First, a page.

Fleance in Macbeth: Character Analysis

Fleance in Macbeth: Character Analysis
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  • 0:00 Who Is Fleance?
  • 0:47 Fleance In Macbeth
  • 2:30 Fleance's Significance
  • 3:38 Lesson Summary
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Lesson Transcript
Instructor: Katie Surber

Katie has a Master's degree in English and has taught college level classes for ten years.

In William Shakespeare's play ''Macbeth'', Fleance is the son of Macbeth's friend and ally Banquo. Although he is not present for long in the play, his escape from Macbeth plays a significant role in Macbeth's decline and ambition to stay king.

Who is Fleance?

Even just one domino knocked over can set a whole plan to ruin. The single domino itself doesn't seem all that important until you witness the effects of it. minor characters in a play, such as Fleance in Shakespeare's Macbeth, can play such an important part.

When Macbeth and Banquo, Macbeth's ally and friend, first encounter the three witches, they tell Macbeth that he will one day be king. At the same time, they tell Banquo that his descendants will also be king one day. Because of this, Macbeth feels threatened by Banquo and decides to kill him and his son Fleance. However, Fleance escapes the murder. By the end of the play, we do not yet know where Fleance is, but many assume that he is in Scotland.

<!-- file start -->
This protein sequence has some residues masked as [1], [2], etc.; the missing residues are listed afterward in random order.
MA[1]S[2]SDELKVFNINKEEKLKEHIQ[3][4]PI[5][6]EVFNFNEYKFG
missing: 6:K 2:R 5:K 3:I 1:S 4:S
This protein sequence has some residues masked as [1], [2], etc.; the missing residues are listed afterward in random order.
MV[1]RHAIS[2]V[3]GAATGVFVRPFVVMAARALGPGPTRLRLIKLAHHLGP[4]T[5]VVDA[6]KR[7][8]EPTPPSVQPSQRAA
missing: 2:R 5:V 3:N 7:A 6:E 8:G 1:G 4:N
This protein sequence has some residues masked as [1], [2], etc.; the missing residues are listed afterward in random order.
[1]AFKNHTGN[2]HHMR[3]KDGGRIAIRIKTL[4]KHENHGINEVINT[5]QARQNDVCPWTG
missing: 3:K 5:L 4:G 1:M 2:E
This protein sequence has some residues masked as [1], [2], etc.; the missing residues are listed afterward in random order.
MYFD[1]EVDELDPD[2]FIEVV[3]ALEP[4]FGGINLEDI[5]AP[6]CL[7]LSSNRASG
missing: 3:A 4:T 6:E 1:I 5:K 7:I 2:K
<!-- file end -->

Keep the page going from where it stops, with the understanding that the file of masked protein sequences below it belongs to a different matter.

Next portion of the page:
Fleance in Macbeth

Fleance is first seen in Act II of the play. In his first scene, Banquo and Fleance arrive at Macbeth's castle late in the night. Banquo hands Fleance his sword before going to bed. By giving Fleance his sword, this signals to us that Fleance is serving as his father's squire, or young nobleman acting as an attendant.

Although we do not see Fleance again until his father is murdered, Macbeth does mention him to Banquo. Macbeth is planning the murders of Banquo and Fleance and asks his friend, 'Goes Fleance with you?' Macbeth wants to be sure that Fleance will be present when he sends his men to murder them.

In Act III, when Macbeth's men arrive to murder Banquo and Fleance, they first attack Banquo. Banquo is immediately worried about his son saying, 'O, treachery! Fly, good Fleance, fly, fly fly.' Listening to his father, Fleance flees and successfully escapes the murder plot.

After Fleance hides, we do not see him again in the play. Macbeth does express his disappointment that Fleance was not dead describing him as 'the worm that's fled.' Macbeth is relieved that he has killed Banquo but is worried that Fleance is still alive, knowing that the witches' prediction may still come true.

Finally, Fleance is mentioned once more in the play by Lennox. Following Banquo's murder, Lennox is relieved the Fleance was able to escape, saying 'For Fleance fled: men must not walk too late.' Lennox knows that Fleance would have been killed as well if he had stayed or was found.

Fleance's Significance

After Macbeth receives the witches' prophecy that he would become king, he immediately begins to plot on how to take the throne and keep it. The promise given to Banquo that his descendants will also be king lingers over Macbeth. When he decides to kill Banquo and his family, he is trying to secure his reign.

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